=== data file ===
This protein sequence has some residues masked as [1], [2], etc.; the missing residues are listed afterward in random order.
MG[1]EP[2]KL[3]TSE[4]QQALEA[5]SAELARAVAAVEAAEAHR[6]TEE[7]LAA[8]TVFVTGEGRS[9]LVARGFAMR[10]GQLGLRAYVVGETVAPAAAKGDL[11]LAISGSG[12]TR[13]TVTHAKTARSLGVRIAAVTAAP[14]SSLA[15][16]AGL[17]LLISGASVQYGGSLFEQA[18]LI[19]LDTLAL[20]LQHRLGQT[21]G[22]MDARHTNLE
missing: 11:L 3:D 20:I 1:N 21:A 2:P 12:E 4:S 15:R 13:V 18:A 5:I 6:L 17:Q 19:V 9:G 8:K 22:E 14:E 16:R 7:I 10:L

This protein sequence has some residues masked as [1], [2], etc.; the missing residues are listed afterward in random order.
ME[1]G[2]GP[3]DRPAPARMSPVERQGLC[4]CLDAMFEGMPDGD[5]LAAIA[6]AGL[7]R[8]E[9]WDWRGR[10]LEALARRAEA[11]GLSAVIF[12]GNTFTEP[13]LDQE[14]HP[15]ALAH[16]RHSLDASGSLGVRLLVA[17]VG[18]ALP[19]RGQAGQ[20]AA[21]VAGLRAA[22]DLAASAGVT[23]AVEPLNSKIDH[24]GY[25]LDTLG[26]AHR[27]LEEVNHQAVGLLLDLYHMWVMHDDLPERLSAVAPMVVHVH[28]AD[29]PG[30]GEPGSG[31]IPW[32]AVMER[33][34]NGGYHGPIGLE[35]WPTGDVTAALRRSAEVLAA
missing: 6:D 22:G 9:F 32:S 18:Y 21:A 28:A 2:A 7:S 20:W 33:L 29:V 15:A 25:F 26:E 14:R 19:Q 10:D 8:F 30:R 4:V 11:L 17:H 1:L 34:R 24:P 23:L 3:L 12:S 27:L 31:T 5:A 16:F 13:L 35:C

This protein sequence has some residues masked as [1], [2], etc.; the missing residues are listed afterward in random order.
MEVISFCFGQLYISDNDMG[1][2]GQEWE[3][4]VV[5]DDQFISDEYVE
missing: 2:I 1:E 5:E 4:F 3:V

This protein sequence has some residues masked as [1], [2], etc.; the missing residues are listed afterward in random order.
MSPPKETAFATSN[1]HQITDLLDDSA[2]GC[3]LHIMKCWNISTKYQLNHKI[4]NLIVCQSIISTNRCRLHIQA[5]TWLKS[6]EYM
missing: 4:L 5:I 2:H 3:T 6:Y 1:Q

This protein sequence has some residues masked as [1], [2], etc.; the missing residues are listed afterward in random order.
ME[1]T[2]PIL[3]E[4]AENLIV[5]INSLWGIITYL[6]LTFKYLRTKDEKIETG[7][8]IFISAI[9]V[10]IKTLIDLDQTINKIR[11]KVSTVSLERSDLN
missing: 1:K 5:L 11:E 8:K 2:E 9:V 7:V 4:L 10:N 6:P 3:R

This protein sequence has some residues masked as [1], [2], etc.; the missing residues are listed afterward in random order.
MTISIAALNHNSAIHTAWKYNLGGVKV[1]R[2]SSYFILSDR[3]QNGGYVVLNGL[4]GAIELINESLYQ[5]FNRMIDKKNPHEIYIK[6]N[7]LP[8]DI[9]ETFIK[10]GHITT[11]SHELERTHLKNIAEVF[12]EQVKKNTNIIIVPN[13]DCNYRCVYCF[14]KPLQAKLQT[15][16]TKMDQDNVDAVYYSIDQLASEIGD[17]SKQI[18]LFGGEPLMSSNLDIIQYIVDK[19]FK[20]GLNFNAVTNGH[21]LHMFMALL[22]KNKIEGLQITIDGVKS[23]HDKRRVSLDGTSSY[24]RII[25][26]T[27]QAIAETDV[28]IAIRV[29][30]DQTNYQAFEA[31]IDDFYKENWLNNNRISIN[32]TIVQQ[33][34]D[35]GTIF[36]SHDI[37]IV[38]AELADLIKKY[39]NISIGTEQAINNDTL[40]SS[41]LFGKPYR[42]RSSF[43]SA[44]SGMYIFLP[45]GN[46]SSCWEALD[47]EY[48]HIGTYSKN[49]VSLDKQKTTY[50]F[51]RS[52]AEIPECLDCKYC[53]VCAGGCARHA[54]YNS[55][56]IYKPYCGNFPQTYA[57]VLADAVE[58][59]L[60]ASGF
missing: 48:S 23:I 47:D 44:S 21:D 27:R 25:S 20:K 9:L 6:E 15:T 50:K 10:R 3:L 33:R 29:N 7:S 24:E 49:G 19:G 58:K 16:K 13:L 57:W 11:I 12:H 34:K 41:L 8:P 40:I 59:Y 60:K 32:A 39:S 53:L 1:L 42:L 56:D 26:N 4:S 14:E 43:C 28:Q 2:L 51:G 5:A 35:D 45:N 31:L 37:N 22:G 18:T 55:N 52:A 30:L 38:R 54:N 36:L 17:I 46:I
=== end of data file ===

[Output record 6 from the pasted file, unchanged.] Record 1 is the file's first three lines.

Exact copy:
This protein sequence has some residues masked as [1], [2], etc.; the missing residues are listed afterward in random order.
MTISIAALNHNSAIHTAWKYNLGGVKV[1]R[2]SSYFILSDR[3]QNGGYVVLNGL[4]GAIELINESLYQ[5]FNRMIDKKNPHEIYIK[6]N[7]LP[8]DI[9]ETFIK[10]GHITT[11]SHELERTHLKNIAEVF[12]EQVKKNTNIIIVPN[13]DCNYRCVYCF[14]KPLQAKLQT[15][16]TKMDQDNVDAVYYSIDQLASEIGD[17]SKQI[18]LFGGEPLMSSNLDIIQYIVDK[19]FK[20]GLNFNAVTNGH[21]LHMFMALL[22]KNKIEGLQITIDGVKS[23]HDKRRVSLDGTSSY[24]RII[25][26]T[27]QAIAETDV[28]IAIRV[29][30]DQTNYQAFEA[31]IDDFYKENWLNNNRISIN[32]TIVQQ[33][34]D[35]GTIF[36]SHDI[37]IV[38]AELADLIKKY[39]NISIGTEQAINNDTL[40]SS[41]LFGKPYR[42]RSSF[43]SA[44]SGMYIFLP[45]GN[46]SSCWEALD[47]EY[48]HIGTYSKN[49]VSLDKQKTTY[50]F[51]RS[52]AEIPECLDCKYC[53]VCAGGCARHA[54]YNS[55][56]IYKPYCGNFPQTYA[57]VLADAVE[58][59]L[60]ASGF
missing: 48:S 23:I 47:D 44:S 21:D 27:R 25:S 20:K 9:L 6:E 15:T 50:K 10:R 3:L 33:R 29:N 7:S 24:E 49:G 19:G 58:K 16:K 13:L 57:W 11:I 12:H 34:K 41:L 8:P 40:I 59:Y 60:K 32:A 39:S 53:L 1:L 42:L 56:D 26:N 4:S 14:E 43:C 28:Q 2:L 51:G 5:A 35:D 45:N 31:L 37:N 22:G 18:T 55:N 52:A 30:L 38:R 54:N 36:L 17:I 46:I